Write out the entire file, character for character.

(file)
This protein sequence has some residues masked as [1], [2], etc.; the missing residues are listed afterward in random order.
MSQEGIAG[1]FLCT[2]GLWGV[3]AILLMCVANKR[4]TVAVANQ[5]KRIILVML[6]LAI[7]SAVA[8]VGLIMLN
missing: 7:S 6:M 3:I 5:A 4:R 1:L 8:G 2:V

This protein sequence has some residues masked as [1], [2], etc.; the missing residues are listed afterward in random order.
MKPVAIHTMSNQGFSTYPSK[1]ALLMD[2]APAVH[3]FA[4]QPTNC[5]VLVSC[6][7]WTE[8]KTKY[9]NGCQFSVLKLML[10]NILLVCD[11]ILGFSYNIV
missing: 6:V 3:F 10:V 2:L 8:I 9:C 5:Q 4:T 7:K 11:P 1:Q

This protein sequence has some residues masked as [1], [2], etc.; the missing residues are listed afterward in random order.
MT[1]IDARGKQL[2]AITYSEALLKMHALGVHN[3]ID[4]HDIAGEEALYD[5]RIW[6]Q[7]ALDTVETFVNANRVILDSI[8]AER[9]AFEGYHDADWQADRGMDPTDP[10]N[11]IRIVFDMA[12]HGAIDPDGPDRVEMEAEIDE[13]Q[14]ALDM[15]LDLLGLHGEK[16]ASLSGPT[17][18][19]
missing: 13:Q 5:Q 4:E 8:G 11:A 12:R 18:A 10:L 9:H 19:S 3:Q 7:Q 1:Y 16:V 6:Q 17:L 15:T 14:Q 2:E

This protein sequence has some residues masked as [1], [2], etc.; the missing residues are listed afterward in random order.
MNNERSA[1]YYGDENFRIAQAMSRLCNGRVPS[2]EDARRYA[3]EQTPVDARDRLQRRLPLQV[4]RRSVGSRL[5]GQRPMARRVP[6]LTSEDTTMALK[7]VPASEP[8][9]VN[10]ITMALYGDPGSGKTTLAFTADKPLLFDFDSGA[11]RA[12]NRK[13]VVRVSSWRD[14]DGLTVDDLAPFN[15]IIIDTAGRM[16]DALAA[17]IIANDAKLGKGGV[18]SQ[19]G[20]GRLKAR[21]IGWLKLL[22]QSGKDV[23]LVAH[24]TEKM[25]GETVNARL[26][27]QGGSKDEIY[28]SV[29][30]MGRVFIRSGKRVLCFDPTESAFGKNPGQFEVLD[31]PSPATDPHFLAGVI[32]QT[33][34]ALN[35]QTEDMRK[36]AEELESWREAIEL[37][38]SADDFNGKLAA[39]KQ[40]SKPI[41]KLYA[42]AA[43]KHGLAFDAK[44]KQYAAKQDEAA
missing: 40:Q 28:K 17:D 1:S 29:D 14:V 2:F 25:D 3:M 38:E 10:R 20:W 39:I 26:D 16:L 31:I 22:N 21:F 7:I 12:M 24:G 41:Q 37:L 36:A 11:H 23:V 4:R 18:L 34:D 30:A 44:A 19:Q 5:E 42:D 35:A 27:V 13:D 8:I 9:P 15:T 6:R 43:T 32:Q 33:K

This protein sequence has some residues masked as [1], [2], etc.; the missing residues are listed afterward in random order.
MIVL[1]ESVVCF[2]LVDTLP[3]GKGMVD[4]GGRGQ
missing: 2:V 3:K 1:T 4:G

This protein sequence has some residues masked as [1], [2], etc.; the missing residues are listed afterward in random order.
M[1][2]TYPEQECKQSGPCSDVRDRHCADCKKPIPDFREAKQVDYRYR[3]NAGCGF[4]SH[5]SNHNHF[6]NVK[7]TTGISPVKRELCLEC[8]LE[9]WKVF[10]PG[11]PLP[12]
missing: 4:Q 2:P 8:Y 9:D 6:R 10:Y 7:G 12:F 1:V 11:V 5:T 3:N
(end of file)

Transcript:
This protein sequence has some residues masked as [1], [2], etc.; the missing residues are listed afterward in random order.
MSQEGIAG[1]FLCT[2]GLWGV[3]AILLMCVANKR[4]TVAVANQ[5]KRIILVML[6]LAI[7]SAVA[8]VGLIMLN
missing: 7:S 6:M 3:I 5:A 4:R 1:L 8:G 2:V

This protein sequence has some residues masked as [1], [2], etc.; the missing residues are listed afterward in random order.
MKPVAIHTMSNQGFSTYPSK[1]ALLMD[2]APAVH[3]FA[4]QPTNC[5]VLVSC[6][7]WTE[8]KTKY[9]NGCQFSVLKLML[10]NILLVCD[11]ILGFSYNIV
missing: 6:V 3:F 10:V 2:L 8:I 9:C 5:Q 4:T 7:K 11:P 1:Q

This protein sequence has some residues masked as [1], [2], etc.; the missing residues are listed afterward in random order.
MT[1]IDARGKQL[2]AITYSEALLKMHALGVHN[3]ID[4]HDIAGEEALYD[5]RIW[6]Q[7]ALDTVETFVNANRVILDSI[8]AER[9]AFEGYHDADWQADRGMDPTDP[10]N[11]IRIVFDMA[12]HGAIDPDGPDRVEMEAEIDE[13]Q[14]ALDM[15]LDLLGLHGEK[16]ASLSGPT[17][18][19]
missing: 13:Q 5:Q 4:E 8:G 11:A 12:R 18:A 10:L 9:H 19:S 3:Q 7:Q 1:Y 16:V 6:Q 17:L 15:T 14:Q 2:E

This protein sequence has some residues masked as [1], [2], etc.; the missing residues are listed afterward in random order.
MNNERSA[1]YYGDENFRIAQAMSRLCNGRVPS[2]EDARRYA[3]EQTPVDARDRLQRRLPLQV[4]RRSVGSRL[5]GQRPMARRVP[6]LTSEDTTMALK[7]VPASEP[8][9]VN[10]ITMALYGDPGSGKTTLAFTADKPLLFDFDSGA[11]RA[12]NRK[13]VVRVSSWRD[14]DGLTVDDLAPFN[15]IIIDTAGRM[16]DALAA[17]IIANDAKLGKGGV[18]SQ[19]G[20]GRLKAR[21]IGWLKLL[22]QSGKDV[23]LVAH[24]TEKM[25]GETVNARL[26][27]QGGSKDEIY[28]SV[29][30]MGRVFIRSGKRVLCFDPTESAFGKNPGQFEVLD[31]PSPATDPHFLAGVI[32]QT[33][34]ALN[35]QTEDMRK[36]AEELESWREAIEL[37][38]SADDFNGKLAA[39]KQ[40]SKPI[41]KLYA[42]AA[43]KHGLAFDAK[44]KQYAAKQDEAA
missing: 40:Q 28:K 17:D 1:S 29:D 14:V 2:F 25:D 3:M 38:E 10:R 20:W 39:I 26:D 16:L 31:I 22:N 21:F 7:I 12:M 24:G 41:Q 37:L 36:A 11:H 23:V 4:R 18:L 34:D 30:A 44:A 19:Q 5:E 42:D 35:A 27:V 13:D 8:I 9:P 15:T 6:R 43:T 32:Q 33:K

This protein sequence has some residues masked as [1], [2], etc.; the missing residues are listed afterward in random order.
MIVL[1]ESVVCF[2]LVDTLP[3]GKGMVD[4]GGRGQ
missing: 2:V 3:K 1:T 4:G

This protein sequence has some residues masked as [1], [2], etc.; the missing residues are listed afterward in random order.
M[1][2]TYPEQECKQSGPCSDVRDRHCADCKKPIPDFREAKQVDYRYR[3]NAGCGF[4]SH[5]SNHNHF[6]NVK[7]TTGISPVKRELCLEC[8]LE[9]WKVF[10]PG[11]PLP[12]
missing: 4:Q 2:P 8:Y 9:D 6:R 10:Y 7:G 12:F 1:V 11:V 5:T 3:N